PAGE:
ies correctly represent the
black community, and other
communities as well. Action
in the pixs relate to reality.”
HELPING NEEDY FAYETTEVILLE FAMILIES — The goal of the
Phi Beta Sigma Fraternity and Zeta Phi Beta Sorority on FSU’s
campus for the oncoming holidays is to support the needy fami
lies in the Fayetteville area. Helping to deliver food to the needy
are Rickey Jessie, Pensacola, Fla., Vernell Parker, Tarboro,
N.C. and John Godbolt, Fayetteville.
Homer Anderson, Fresh
man from Cross, S.C. said, “I
feel that black movies repre
sent what is happening in the
black community, especially
the ghetto. Drugs are usually
carted in by the white man and
they exploit the black com
Jeff Blount, Fayetteville
Sophomore said, “Black
movies cast blacks in roles
that really represent whites.
They do not bring out the true
picture of black I'fe. To truly
represent the black commun
ity, black pictures must be
totally cast, produced, writ
ten and directed by black art
Senior Cathy Thomas from
Raleigh, said “The black
movies such as Melinda, Shaft
and Super Fly, exploit sex.”
WANT SOME PRETTY HOLLY AND BERRIES FOR CHRIST
MAS ANYONE? Lovely Fayetteville State University freshman
coed Joanne Gilmore of Fayetteville, North Carolina pauses
between her classes to examine many of the lovely Christmas
holly and berries which are in full bloom surrounding the beau
tiful FSU campus at this time of the year as the holiday season
a short story by Judy Moore
At 8:35 PM, January 17, 1972, Dr. Phillips pronounced me
dead and I slept so comfortably in the cold, quiet recluse of
death. I had been killed in a freak accident. With my last breath,
I vowed to come back and torture the fat woman who caused it,’
At my funeral my wife sobbed, but I was sure she would ap
preciate my insurance money. The kids, ages three and five,
did not seem to be aware that I would never return, to play
with them, to laugh with them, to love them. The minister preach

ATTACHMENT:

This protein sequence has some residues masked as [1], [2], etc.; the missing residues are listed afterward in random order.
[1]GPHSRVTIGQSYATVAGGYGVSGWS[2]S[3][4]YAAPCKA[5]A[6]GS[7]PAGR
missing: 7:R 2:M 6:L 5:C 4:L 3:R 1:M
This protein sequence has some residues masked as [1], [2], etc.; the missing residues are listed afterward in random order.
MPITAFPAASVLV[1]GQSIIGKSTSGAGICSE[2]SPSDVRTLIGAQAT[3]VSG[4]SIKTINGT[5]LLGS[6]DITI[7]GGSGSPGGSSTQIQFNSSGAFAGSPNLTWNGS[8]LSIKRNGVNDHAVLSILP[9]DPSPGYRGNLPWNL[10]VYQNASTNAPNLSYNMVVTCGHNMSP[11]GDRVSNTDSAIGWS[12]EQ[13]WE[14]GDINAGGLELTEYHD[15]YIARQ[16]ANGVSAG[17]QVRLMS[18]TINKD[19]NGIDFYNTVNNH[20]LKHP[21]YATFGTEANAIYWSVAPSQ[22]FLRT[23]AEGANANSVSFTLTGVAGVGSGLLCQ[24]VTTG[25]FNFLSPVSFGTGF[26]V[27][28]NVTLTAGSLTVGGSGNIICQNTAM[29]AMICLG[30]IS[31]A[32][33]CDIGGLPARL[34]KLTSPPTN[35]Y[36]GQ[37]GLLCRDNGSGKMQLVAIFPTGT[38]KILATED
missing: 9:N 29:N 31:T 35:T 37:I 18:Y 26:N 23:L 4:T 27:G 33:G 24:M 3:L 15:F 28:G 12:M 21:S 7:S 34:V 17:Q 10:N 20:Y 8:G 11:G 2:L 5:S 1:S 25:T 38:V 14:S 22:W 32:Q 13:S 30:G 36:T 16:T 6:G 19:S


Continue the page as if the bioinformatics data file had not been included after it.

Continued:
ed a solemn sermon for me and to this day, I haven’t properly
After my burial services, I began planning my return. I want
ed to return to earth unrecognized. Therefore, I finally chose
to disguise myself as a rat.
It took me approximately three weeks to change my bulky
fat to that of a nice compact rat. Finally, the change was com
plete, I was the usual rat, with a long tail, sharp gnawing teeth
and the gray mousy color.
At midnight, on the 17th of March 1972, two months after my
death, I left the Rosewood cemetery, I was headed to the home
of my assailant.
First, I wanted to visit my wife and children. When I slipped
through the hole in the basement, the one that I had promised
to mend, I realized that I no longer belonged. I left unnoticed.
Mr, and Mrs. Jones — Billy
If You Don’t Know Me By Now
Harold Melvin and The Blue
Papa Was A Rolling Stone —
I’ll Be Around — The Spinners
I’ll Be Your Shelter -- Luther
You Ought To Be With Me —
Super Fly — Curtis Mayfield
I Am Woman — Helen Reddy
Stone In Love With You --
Superstitious -Stevie Wonder
I decided to immediately
complete my errand. When I
arrived at the lady’s house, I
noticed that she had lost a con
siderable amount of weight.
Was it from sorrow or grief
caused by the accident? I kin-
da felt sorry for her.
But I knew my feelings could
not get Into my well organ
ized plot. Therefore, when the
lady went to bed, I slipped in
to it with her. Slowly, horri
bly and complete, 1 gnawed out
I returned to my sweet, cold
recluse of death. I now sleep
comfortable and wait for the
day of judgement. “All is well
that ends well.” I agree.
Ray Codrington of the Cumberland County Vocational Rehabili
tation Counseling Services was the featured speaker at a drug
abuse seminar sponsored by the Veteran’s Organization of F.S.
U. Pictured L-R Carol Griffin, Verna Johnson, Roy Legette
and Felix McKay, Orientation Instructor.